Feeds

10% of US net users 'addicted, needing therapy'

Other 90% too burned-out to respond

High performance access to file storage

The American obsession with therapy may almost be considered as a neurosis in its own right. But quacks see promising material in a growing number of internet addicts.

"6 percent to 10 percent of the approximately 189 million Internet users in this country have a dependency that can be as destructive as alcoholism and drug addiction, and they are rushing to treat it," reports the New York Times.

Staff at an Illinois hospital said they see similar signs of withdrawal in net addicts patients as in alcoholics or drug addicts, including "profuse sweating, severe anxiety and paranoid symptoms".

But is it so harmful?

Something very strange is happening, to be sure. Consider the reaction around the web to a column in the Los Angeles Times this week by linguistics professor Naomi Baron. She expresses concern that the shallow nature of reading on the web diminished her students ability to reason.

She's isn't the first to observe this. Academic researchers have found that net use creates a "problem solving deficit disorder" amongst children, and cognitive scientists have discovered the bombardment of email depletes IQ "faster than marijuana".

Baron wrote,

"If we approach the written word primarily through search-and-seizure rather than sustained encounter-and-contemplation, we risk losing a critical element of what it means to be an educated, literate society."

Two years ago one would have expected bloggers to leap up on the Professor, admonish her for being a Luddite, and give her a generally thorough 'Fisking'.

But instead her column provoked an outpouring of empathy.

"It actually destroys brain cells or something, because if I've been doing too much online reading, I lose the patience for following a sustained or subtle argument, or reading a complex novel," wrote Body and Soul blog's 'Jeanne D'arc'.

"As a fellow sufferer, lemme tell ya, the phenomenon that Jeanne D'arc is describing up there is real, and more than a little worrisome when you first notice it. It just feels so ... organic, somehow, like you've damaged a part of the brain itself," sympathizes blogger Jack O'Toole.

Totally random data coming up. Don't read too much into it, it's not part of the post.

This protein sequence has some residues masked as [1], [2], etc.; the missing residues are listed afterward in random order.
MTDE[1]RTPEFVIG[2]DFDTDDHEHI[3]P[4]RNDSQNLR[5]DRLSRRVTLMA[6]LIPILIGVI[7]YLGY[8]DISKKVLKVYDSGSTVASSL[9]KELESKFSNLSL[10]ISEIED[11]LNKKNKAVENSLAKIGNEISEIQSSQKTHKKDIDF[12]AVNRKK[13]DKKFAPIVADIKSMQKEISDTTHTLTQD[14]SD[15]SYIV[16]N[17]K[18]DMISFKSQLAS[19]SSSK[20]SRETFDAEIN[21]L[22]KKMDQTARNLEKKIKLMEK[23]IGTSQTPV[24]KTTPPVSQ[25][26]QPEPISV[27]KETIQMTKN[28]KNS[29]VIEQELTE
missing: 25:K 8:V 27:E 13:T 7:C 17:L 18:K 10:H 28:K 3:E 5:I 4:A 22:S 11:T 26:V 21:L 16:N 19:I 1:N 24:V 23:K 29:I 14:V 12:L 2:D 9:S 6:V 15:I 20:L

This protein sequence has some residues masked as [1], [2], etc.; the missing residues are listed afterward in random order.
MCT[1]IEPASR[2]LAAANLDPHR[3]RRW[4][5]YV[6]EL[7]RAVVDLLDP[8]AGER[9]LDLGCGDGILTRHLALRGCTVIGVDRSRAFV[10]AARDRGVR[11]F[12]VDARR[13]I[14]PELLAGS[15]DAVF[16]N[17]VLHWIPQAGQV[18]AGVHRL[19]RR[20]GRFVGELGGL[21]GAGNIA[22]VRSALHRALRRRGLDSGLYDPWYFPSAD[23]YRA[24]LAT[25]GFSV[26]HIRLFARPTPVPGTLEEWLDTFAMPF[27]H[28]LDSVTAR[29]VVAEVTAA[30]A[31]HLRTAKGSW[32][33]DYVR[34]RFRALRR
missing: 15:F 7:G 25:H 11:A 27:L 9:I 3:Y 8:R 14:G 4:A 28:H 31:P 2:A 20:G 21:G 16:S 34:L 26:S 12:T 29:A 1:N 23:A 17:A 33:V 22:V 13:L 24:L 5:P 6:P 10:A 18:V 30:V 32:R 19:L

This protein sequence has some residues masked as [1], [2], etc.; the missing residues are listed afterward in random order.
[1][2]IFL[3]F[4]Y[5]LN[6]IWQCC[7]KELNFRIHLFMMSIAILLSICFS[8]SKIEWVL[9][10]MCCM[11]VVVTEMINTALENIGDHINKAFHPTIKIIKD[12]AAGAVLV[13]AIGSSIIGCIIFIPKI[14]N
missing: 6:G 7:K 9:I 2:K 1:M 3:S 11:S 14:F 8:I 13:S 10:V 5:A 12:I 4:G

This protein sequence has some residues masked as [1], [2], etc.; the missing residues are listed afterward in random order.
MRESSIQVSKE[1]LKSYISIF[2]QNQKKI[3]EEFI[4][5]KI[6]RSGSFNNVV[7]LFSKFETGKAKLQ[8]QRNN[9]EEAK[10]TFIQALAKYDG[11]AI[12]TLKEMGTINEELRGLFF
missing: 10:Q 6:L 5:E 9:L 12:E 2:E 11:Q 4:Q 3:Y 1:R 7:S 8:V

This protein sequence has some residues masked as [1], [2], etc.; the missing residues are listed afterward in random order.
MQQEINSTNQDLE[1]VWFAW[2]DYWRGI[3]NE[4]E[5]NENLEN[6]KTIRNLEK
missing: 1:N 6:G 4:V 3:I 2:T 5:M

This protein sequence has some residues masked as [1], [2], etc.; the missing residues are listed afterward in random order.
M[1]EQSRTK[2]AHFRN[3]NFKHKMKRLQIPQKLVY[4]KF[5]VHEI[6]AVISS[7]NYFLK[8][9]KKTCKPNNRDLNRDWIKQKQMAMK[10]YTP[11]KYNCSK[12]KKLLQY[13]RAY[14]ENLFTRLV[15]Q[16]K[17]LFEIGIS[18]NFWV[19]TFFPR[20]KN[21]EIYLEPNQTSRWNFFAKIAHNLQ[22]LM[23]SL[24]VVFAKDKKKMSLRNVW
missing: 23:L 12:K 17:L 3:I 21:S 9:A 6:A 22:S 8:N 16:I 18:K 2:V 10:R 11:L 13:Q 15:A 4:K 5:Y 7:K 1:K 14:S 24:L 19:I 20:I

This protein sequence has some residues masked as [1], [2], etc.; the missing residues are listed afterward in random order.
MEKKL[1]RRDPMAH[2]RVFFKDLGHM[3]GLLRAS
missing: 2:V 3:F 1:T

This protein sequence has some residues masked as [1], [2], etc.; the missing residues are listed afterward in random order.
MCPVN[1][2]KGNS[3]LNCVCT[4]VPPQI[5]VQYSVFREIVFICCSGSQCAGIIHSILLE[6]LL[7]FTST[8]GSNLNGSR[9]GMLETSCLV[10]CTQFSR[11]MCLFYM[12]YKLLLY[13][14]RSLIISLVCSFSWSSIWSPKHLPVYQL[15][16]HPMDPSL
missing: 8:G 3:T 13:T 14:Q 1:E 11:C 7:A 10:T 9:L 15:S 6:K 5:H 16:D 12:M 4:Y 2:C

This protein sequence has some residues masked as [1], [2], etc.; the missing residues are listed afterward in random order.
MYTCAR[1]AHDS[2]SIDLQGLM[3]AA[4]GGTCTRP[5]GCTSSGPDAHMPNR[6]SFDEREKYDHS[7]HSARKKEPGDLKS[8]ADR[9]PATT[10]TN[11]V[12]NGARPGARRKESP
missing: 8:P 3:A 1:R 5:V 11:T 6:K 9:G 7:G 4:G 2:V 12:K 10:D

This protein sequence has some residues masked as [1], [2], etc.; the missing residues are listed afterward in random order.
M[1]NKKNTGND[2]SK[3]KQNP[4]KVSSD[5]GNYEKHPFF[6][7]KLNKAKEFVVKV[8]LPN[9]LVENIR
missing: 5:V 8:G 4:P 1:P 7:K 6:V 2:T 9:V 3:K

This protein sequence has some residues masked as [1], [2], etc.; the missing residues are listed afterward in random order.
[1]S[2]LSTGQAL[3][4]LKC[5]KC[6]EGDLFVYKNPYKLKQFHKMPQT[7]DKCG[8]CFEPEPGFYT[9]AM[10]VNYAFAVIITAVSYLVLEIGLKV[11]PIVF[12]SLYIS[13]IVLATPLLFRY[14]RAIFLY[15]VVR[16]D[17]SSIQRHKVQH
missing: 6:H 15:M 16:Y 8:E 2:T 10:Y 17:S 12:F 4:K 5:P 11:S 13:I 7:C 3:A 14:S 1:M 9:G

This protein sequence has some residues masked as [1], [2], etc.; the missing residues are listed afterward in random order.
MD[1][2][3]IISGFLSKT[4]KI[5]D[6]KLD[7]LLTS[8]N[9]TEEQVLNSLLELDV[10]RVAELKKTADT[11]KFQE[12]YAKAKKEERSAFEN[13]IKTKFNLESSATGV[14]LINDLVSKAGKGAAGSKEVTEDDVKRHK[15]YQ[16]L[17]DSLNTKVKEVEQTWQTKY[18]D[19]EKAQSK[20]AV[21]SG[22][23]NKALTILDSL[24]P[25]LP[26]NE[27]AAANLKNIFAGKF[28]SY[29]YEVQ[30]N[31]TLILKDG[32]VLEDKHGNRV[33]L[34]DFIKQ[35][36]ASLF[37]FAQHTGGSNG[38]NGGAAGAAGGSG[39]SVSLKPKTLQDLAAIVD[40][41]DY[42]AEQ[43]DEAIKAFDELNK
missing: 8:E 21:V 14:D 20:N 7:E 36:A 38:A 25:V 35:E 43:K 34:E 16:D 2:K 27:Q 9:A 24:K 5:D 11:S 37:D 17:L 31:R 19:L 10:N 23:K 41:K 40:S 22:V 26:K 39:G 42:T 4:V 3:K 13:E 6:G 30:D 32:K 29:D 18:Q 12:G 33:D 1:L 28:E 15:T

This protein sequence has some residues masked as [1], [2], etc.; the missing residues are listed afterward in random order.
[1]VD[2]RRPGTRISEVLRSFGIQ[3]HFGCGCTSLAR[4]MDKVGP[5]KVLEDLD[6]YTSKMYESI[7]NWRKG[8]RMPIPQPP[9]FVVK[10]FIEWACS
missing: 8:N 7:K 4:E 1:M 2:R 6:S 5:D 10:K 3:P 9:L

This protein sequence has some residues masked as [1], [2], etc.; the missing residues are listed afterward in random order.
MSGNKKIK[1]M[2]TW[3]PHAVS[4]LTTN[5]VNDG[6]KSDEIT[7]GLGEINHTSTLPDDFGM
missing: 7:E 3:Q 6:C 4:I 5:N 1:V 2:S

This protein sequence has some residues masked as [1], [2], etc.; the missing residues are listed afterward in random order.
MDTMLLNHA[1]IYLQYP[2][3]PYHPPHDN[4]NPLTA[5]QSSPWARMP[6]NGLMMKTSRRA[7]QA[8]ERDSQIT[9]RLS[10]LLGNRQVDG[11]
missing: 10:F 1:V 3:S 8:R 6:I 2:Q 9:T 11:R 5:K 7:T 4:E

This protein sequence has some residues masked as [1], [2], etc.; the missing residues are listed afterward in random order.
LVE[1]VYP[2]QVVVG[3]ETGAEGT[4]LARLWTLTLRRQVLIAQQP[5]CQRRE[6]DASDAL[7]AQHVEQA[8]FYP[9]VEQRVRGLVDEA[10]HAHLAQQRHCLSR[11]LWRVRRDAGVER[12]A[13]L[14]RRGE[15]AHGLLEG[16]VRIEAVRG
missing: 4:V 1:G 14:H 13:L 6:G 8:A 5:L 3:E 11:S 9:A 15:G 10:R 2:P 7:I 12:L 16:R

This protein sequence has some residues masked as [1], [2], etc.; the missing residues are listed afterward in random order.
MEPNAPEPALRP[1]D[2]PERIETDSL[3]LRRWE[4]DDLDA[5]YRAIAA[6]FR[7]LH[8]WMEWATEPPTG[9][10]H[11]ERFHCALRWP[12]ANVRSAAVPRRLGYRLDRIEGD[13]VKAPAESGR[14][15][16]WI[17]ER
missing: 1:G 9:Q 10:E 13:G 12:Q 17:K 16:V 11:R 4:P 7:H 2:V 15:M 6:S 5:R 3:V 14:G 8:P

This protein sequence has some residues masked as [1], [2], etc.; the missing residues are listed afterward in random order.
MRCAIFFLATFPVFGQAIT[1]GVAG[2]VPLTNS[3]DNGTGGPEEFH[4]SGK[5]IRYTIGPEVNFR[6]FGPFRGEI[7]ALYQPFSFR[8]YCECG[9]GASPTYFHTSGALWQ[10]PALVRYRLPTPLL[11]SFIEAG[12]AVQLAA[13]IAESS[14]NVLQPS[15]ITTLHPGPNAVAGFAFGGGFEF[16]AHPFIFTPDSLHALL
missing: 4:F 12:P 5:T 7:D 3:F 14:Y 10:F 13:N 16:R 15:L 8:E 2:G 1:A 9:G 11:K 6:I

" I'll run into a sentence that suddenly reminds me of something — and then spend the next minute staring into space thinking of something entirely unrelated to the book at hand. Eventually I snap back, but obviously this behavior reduces both my reading rate and my reading comprehension," writes journalist and blogger Kevin Drum.

"Is this really because of blogging? I don't know for sure, but it feels like it's related to blogging, and it's a real problem. As wonderful as blogs, magazines, and newspapers are, there's simply no way to really learn about a subject except by reading a book - and the less I do that, the less I understand about the broader, deeper issues that go beyond merely the outrage of the day," he added.

"I'm not sure if that argument really has any validity....Hey look, a bird!" adds a wag.

Ironically, in a recent survey, 48.7 per cent of bloggers cited 'therapy' as their primary reason for maintaing a weblog. So this is a 'cure' that's turning out to be worse than the disease.

"I need to get away from the fast and facile and let my brain heal," says Jeanne D'arc, recommending blog breaks.

"It actually feels like recovering a bit of humanity that I forgot I had."

If even bloggers are rejecting the Wibbly Web, and getting back to books, then things are taking a turn for the better. ®

High performance access to file storage

More from The Register

next story
Audio fans, prepare yourself for the Second Coming ... of Blu-ray
High Fidelity Pure Audio – is this what your ears have been waiting for?
Dropbox defends fantastically badly timed Condoleezza Rice appointment
'Nothing is going to change with Dr. Rice's appointment,' file sharer promises
Nokia offers 'voluntary retirement' to 6,000+ Indian employees
India's 'predictability and stability' cited as mobe-maker's tax payment deadline nears
Apple DOMINATES the Valley, rakes in more profit than Google, HP, Intel, Cisco COMBINED
Cook & Co. also pay more taxes than those four worthies PLUS eBay and Oracle
It may be ILLEGAL to run Heartbleed health checks – IT lawyer
Do the right thing, earn up to 10 years in clink
France bans managers from contacting workers outside business hours
«Email? Mais non ... il est plus tard que six heures du soir!»
Adrian Mole author Sue Townsend dies at 68
RIP Blighty's best-selling author of the 1980s
Zucker punched: Google gobbles Facebook-wooed Titan Aerospace
Up, up and away in my beautiful balloon flying broadband-bot
Analysts: Bright future for smartphones, tablets, wearables
There's plenty of good money to be made if you stay out of the PC market
prev story

Whitepapers

Mainstay ROI - Does application security pay?
In this whitepaper learn how you and your enterprise might benefit from better software security.
Five 3D headsets to be won!
We were so impressed by the Durovis Dive headset we’ve asked the company to give some away to Reg readers.
3 Big data security analytics techniques
Applying these Big Data security analytics techniques can help you make your business safer by detecting attacks early, before significant damage is done.
The benefits of software based PBX
Why you should break free from your proprietary PBX and how to leverage your existing server hardware.
Mobile application security study
Download this report to see the alarming realities regarding the sheer number of applications vulnerable to attack, as well as the most common and easily addressable vulnerability errors.